Experienced hiker Laurie Rimon was hiking in northern Israel with some friends on a sunny day in east Galilee. She spotted a glint in the grass, and bent down to pick up her find. It turns out that Rimon stumbled upon a rarity among rarities.The hiker uncovered a 2,000-year-old gold coin used by Romans to pay their soldiers, notes NPR. The find is so rare that only one other coin like it exists in the world, and that coin is in the British Museum. Instead of keeping the artifact, Rimon made the tough choice of turning the treasure over to the Israel Antiquities Authority due to its historical significance to her homeland.
The coin, minted in 107 A.D. by the authority of Trajan, the Roman emperor at the time, honors the late Roman Emperor Augustus with his bust on the front. The back depicts symbols of Roman legions. The coins usually represented a highly valuable transaction, as one gold coin would be enough to pay for one month's worth of goods for a soldier. Roman soldiers typically had to plead with local money changers to trade the gold coin for silver because hardly any merchants accepted the gold coins. Bronze and silver coins in this part of Israel are relatively common.
Either a soldier had this gold coin with him and lost it, or someone might have stolen it from him. At the time of the coin's minting, Jews in the area of Galilee were at war with the Romans. The Bar Kochva revolt, an uprising against the Romans, occurred in the part of northern Israel where Rimon found the gold coin. Experts speculate that Roman soldiers might have been in the area to quash the rebellion.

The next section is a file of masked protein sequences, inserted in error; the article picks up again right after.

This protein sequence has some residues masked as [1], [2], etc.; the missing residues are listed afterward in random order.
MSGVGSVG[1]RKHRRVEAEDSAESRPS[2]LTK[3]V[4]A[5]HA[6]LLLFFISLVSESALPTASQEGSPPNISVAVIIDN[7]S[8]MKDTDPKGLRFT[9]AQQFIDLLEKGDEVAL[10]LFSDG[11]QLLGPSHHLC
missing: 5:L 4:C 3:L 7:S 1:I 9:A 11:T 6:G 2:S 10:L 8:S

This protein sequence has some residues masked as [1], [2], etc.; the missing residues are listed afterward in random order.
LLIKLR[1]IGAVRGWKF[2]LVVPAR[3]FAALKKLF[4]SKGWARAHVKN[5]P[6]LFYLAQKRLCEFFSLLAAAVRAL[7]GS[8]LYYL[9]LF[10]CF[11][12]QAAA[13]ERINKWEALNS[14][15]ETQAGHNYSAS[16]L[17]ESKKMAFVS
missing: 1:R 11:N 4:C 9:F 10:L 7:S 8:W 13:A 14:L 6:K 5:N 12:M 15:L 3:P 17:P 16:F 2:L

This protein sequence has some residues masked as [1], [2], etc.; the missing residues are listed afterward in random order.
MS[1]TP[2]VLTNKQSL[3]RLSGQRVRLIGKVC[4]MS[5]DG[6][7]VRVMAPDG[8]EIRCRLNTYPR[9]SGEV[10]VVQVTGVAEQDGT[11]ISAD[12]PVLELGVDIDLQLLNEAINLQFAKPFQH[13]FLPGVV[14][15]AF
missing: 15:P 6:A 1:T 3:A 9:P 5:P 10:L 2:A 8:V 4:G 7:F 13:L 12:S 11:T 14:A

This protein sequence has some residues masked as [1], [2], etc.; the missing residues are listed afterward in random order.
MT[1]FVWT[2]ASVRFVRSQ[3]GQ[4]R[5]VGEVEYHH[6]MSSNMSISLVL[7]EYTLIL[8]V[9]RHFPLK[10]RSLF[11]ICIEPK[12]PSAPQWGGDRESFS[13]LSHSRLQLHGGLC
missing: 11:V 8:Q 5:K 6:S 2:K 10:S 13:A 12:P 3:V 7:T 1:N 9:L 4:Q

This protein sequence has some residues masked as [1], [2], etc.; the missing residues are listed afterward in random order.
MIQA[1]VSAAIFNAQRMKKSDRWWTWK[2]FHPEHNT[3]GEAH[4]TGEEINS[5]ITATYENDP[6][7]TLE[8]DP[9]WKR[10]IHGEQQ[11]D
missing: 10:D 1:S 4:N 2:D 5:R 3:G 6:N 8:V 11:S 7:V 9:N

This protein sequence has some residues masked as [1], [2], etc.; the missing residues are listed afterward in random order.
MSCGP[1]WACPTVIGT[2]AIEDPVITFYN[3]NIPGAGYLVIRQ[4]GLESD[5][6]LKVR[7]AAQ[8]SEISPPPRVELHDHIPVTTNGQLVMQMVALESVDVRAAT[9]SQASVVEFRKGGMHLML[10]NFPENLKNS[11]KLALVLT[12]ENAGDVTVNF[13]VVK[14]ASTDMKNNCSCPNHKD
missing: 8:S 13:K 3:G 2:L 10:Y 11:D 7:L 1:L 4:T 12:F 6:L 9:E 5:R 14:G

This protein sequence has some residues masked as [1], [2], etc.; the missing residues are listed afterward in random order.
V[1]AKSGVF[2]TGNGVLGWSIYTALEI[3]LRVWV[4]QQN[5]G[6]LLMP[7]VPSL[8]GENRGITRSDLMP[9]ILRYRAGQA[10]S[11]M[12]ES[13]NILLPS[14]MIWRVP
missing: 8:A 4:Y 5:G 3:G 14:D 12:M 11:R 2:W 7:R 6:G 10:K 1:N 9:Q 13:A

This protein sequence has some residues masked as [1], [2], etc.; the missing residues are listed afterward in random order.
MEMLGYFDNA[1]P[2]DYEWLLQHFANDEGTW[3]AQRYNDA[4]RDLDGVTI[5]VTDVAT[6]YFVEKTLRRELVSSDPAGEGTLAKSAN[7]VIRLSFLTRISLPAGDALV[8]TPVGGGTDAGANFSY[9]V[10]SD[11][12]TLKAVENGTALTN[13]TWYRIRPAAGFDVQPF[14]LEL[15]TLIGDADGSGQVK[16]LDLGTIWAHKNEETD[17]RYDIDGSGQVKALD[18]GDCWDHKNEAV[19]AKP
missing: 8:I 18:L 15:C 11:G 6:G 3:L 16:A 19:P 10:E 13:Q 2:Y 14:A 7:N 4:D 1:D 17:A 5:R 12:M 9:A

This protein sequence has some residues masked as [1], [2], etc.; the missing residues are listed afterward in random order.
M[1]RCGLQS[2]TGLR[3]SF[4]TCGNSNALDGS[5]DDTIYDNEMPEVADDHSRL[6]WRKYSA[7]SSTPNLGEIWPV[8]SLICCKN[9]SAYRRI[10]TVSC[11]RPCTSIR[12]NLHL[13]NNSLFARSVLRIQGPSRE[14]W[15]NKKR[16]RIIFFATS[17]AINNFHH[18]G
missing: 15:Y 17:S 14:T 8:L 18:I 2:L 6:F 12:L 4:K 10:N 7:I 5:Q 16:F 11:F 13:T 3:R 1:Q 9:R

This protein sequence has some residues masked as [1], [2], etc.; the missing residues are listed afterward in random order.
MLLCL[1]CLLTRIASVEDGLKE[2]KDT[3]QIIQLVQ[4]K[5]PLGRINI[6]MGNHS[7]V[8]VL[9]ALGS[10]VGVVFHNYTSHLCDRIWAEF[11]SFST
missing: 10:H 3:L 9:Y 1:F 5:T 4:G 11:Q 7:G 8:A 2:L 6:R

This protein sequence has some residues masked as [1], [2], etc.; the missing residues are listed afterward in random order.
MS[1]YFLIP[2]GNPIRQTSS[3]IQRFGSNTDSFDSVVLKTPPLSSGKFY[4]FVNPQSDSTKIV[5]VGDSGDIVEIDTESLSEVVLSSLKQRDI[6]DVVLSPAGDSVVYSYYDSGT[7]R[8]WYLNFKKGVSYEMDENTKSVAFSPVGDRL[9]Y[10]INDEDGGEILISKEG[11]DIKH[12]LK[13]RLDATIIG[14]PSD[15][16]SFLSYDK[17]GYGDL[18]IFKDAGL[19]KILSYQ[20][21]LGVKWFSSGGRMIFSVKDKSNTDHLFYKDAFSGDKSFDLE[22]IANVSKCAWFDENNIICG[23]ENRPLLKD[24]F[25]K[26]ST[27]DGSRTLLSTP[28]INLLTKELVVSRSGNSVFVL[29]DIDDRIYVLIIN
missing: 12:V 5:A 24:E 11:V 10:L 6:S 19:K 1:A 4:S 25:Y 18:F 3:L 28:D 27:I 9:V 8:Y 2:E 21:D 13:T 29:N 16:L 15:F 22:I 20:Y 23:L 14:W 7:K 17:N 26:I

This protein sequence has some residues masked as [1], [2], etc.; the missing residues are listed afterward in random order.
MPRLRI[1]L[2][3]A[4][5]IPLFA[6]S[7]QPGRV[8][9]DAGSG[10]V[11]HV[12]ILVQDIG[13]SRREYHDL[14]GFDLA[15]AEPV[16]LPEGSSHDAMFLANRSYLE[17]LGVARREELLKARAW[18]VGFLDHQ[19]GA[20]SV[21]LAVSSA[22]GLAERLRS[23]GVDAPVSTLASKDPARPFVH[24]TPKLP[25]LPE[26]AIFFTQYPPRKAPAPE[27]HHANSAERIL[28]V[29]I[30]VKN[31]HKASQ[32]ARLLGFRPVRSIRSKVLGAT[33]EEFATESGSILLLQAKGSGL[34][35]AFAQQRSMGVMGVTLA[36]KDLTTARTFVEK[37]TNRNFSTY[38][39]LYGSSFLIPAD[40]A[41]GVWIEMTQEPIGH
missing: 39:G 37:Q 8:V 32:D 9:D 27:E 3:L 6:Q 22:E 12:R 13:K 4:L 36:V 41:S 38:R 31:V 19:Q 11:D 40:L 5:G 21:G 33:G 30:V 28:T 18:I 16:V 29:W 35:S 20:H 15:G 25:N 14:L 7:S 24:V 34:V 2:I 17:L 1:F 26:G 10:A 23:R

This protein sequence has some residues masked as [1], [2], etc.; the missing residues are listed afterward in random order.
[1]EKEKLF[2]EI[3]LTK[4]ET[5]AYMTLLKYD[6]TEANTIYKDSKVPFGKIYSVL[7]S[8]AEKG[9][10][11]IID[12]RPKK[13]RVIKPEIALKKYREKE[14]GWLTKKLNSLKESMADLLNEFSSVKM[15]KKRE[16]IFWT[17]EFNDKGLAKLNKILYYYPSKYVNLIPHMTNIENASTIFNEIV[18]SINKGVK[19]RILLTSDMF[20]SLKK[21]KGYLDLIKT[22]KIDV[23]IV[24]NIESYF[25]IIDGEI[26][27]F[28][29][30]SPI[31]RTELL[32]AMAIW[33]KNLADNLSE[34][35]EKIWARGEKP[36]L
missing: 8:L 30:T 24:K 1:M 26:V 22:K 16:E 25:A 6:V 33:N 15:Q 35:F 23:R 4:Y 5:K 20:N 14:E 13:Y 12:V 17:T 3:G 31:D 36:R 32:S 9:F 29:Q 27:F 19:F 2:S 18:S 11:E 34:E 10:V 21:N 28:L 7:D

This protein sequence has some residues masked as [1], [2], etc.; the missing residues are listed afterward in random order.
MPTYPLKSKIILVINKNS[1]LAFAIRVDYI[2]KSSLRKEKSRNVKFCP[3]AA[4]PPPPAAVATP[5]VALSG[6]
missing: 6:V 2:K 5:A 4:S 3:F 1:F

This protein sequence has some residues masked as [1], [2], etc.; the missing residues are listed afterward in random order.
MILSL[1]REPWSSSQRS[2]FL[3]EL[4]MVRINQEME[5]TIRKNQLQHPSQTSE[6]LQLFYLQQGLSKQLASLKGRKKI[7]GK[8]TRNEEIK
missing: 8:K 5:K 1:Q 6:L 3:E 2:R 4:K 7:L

For her efforts, Rimon gets a certificate from the Israel Antiquities Authority. Various countries have different laws when it comes to archaeological finds. In the United States, no one can take artifacts found at an historical site more than 100 years old. Sweden rewards people with a cash prize for finding historical objects and turning them over to the government.What would you do if you found something valuable just laying around outside? This hiker found a 1,200-year-old Viking sword in Norway in relatively great shape, and he chose to speak up about it.